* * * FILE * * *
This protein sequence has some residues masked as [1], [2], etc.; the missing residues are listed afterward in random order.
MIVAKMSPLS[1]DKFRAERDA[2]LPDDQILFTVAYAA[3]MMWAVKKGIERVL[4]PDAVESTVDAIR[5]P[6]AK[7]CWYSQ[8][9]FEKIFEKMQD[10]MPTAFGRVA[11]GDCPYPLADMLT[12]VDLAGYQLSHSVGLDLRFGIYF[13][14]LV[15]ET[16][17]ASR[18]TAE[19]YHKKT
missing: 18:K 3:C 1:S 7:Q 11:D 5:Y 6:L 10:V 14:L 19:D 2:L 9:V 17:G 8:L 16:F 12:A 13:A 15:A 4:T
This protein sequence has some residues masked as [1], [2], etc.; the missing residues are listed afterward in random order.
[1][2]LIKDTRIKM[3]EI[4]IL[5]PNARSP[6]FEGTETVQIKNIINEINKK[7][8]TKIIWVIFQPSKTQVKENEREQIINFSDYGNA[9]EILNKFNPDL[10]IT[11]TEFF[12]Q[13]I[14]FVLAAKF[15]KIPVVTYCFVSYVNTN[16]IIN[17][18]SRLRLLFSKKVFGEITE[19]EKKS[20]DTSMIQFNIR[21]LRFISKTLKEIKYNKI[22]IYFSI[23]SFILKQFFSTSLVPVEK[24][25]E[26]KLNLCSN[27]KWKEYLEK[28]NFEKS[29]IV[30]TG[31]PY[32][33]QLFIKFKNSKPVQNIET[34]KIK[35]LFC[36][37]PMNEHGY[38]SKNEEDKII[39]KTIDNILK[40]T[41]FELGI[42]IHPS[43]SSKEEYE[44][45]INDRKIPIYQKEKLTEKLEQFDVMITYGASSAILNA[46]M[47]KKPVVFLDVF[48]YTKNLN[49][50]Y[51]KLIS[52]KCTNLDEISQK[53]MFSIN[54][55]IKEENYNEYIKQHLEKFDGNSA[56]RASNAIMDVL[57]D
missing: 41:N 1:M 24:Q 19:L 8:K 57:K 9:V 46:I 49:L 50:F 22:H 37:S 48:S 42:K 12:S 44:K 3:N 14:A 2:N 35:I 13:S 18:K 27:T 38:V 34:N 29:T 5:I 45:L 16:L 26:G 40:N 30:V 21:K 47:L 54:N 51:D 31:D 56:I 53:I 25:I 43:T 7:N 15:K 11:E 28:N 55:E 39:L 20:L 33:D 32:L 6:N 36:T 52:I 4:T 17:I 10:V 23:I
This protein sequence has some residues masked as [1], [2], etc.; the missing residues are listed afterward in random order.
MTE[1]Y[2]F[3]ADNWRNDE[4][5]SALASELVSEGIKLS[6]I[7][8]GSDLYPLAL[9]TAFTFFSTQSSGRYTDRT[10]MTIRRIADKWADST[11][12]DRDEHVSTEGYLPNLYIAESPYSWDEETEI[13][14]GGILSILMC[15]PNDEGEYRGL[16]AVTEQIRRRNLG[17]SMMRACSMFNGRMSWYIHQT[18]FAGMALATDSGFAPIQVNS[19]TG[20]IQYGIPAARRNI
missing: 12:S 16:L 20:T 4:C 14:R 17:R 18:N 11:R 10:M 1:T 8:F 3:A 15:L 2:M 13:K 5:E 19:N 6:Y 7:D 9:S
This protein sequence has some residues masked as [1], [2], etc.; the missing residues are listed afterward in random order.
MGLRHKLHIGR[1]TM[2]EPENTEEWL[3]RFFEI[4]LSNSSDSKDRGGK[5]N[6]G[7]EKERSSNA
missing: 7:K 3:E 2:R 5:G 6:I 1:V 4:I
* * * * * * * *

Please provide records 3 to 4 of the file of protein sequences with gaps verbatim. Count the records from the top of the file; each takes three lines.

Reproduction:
This protein sequence has some residues masked as [1], [2], etc.; the missing residues are listed afterward in random order.
MTE[1]Y[2]F[3]ADNWRNDE[4][5]SALASELVSEGIKLS[6]I[7][8]GSDLYPLAL[9]TAFTFFSTQSSGRYTDRT[10]MTIRRIADKWADST[11][12]DRDEHVSTEGYLPNLYIAESPYSWDEETEI[13][14]GGILSILMC[15]PNDEGEYRGL[16]AVTEQIRRRNLG[17]SMMRACSMFNGRMSWYIHQT[18]FAGMALATDSGFAPIQVNS[19]TG[20]IQYGIPAARRNI
missing: 12:S 16:L 20:T 4:C 14:R 17:R 18:N 11:R 10:M 1:T 8:F 3:A 15:L 2:M 13:K 5:E 19:N 6:Y 7:D 9:S
This protein sequence has some residues masked as [1], [2], etc.; the missing residues are listed afterward in random order.
MGLRHKLHIGR[1]TM[2]EPENTEEWL[3]RFFEI[4]LSNSSDSKDRGGK[5]N[6]G[7]EKERSSNA
missing: 7:K 3:E 2:R 5:G 6:I 1:V 4:I